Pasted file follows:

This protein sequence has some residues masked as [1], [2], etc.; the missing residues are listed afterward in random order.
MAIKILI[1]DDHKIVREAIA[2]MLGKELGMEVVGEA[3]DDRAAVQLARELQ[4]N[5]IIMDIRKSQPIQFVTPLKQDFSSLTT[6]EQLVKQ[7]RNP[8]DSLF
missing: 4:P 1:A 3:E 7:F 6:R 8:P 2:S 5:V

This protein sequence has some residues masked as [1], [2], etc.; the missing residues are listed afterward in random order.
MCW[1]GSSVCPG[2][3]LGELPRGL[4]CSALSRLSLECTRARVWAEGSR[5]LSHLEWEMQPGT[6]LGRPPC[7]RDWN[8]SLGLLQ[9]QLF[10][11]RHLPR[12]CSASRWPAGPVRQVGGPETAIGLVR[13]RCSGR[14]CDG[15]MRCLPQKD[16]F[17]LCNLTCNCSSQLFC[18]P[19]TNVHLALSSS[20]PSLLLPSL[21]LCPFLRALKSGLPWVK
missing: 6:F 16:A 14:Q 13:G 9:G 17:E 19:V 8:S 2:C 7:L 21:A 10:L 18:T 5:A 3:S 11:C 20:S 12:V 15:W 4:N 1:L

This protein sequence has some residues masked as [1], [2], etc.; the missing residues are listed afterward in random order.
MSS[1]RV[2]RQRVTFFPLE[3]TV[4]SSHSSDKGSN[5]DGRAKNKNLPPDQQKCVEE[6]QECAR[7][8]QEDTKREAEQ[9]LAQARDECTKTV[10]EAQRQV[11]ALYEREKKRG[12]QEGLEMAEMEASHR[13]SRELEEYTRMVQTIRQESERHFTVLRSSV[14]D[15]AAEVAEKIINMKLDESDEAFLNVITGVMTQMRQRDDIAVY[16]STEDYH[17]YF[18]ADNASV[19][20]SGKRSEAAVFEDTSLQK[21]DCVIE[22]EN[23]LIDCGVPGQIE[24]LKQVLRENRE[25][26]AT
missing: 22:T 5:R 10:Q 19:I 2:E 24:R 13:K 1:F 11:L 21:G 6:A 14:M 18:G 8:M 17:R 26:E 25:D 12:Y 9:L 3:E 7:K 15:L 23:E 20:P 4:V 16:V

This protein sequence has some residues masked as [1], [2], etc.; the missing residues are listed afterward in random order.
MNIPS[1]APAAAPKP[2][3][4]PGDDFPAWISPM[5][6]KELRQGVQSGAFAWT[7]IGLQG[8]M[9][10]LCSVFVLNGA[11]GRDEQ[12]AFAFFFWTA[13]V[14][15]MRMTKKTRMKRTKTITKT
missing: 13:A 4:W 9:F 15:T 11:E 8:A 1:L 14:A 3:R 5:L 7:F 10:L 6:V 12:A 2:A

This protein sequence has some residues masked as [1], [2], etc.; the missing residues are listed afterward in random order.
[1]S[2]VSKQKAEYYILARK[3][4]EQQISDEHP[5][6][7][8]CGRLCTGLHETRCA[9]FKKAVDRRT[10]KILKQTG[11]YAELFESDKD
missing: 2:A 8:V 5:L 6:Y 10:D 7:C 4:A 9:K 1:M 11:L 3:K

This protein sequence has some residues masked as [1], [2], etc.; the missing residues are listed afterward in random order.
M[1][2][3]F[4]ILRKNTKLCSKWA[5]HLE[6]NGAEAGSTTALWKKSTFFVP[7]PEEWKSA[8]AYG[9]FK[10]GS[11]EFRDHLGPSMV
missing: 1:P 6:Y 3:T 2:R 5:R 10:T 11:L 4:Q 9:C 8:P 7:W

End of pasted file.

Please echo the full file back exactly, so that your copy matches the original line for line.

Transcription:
This protein sequence has some residues masked as [1], [2], etc.; the missing residues are listed afterward in random order.
MAIKILI[1]DDHKIVREAIA[2]MLGKELGMEVVGEA[3]DDRAAVQLARELQ[4]N[5]IIMDIRKSQPIQFVTPLKQDFSSLTT[6]EQLVKQ[7]RNP[8]DSLF
missing: 4:P 1:A 3:E 7:F 6:R 8:P 2:S 5:V

This protein sequence has some residues masked as [1], [2], etc.; the missing residues are listed afterward in random order.
MCW[1]GSSVCPG[2][3]LGELPRGL[4]CSALSRLSLECTRARVWAEGSR[5]LSHLEWEMQPGT[6]LGRPPC[7]RDWN[8]SLGLLQ[9]QLF[10][11]RHLPR[12]CSASRWPAGPVRQVGGPETAIGLVR[13]RCSGR[14]CDG[15]MRCLPQKD[16]F[17]LCNLTCNCSSQLFC[18]P[19]TNVHLALSSS[20]PSLLLPSL[21]LCPFLRALKSGLPWVK
missing: 6:F 16:A 14:Q 13:G 9:G 17:E 19:V 8:S 2:C 7:L 21:A 10:L 18:T 5:A 3:S 11:C 20:S 12:V 15:W 4:N 1:L

This protein sequence has some residues masked as [1], [2], etc.; the missing residues are listed afterward in random order.
MSS[1]RV[2]RQRVTFFPLE[3]TV[4]SSHSSDKGSN[5]DGRAKNKNLPPDQQKCVEE[6]QECAR[7][8]QEDTKREAEQ[9]LAQARDECTKTV[10]EAQRQV[11]ALYEREKKRG[12]QEGLEMAEMEASHR[13]SRELEEYTRMVQTIRQESERHFTVLRSSV[14]D[15]AAEVAEKIINMKLDESDEAFLNVITGVMTQMRQRDDIAVY[16]STEDYH[17]YF[18]ADNASV[19][20]SGKRSEAAVFEDTSLQK[21]DCVIE[22]EN[23]LIDCGVPGQIE[24]LKQVLRENRE[25][26]AT
missing: 22:T 5:R 10:Q 19:I 2:E 24:R 13:K 1:F 11:L 21:G 6:A 14:M 18:G 8:M 17:R 26:E 25:D 12:Y 9:L 3:E 7:K 15:L 23:E 20:P 4:V 16:V

This protein sequence has some residues masked as [1], [2], etc.; the missing residues are listed afterward in random order.
MNIPS[1]APAAAPKP[2][3][4]PGDDFPAWISPM[5][6]KELRQGVQSGAFAWT[7]IGLQG[8]M[9][10]LCSVFVLNGA[11]GRDEQ[12]AFAFFFWTA[13]V[14][15]MRMTKKTRMKRTKTITKT
missing: 13:A 4:W 9:F 15:T 11:E 8:A 1:L 14:A 3:R 5:L 7:F 10:L 6:V 12:A 2:A

This protein sequence has some residues masked as [1], [2], etc.; the missing residues are listed afterward in random order.
[1]S[2]VSKQKAEYYILARK[3][4]EQQISDEHP[5][6][7][8]CGRLCTGLHETRCA[9]FKKAVDRRT[10]KILKQTG[11]YAELFESDKD
missing: 2:A 8:V 5:L 6:Y 10:D 7:C 4:A 9:K 1:M 11:L 3:K

This protein sequence has some residues masked as [1], [2], etc.; the missing residues are listed afterward in random order.
M[1][2][3]F[4]ILRKNTKLCSKWA[5]HLE[6]NGAEAGSTTALWKKSTFFVP[7]PEEWKSA[8]AYG[9]FK[10]GS[11]EFRDHLGPSMV
missing: 1:P 6:Y 3:T 2:R 5:R 10:T 11:L 4:Q 9:C 8:P 7:W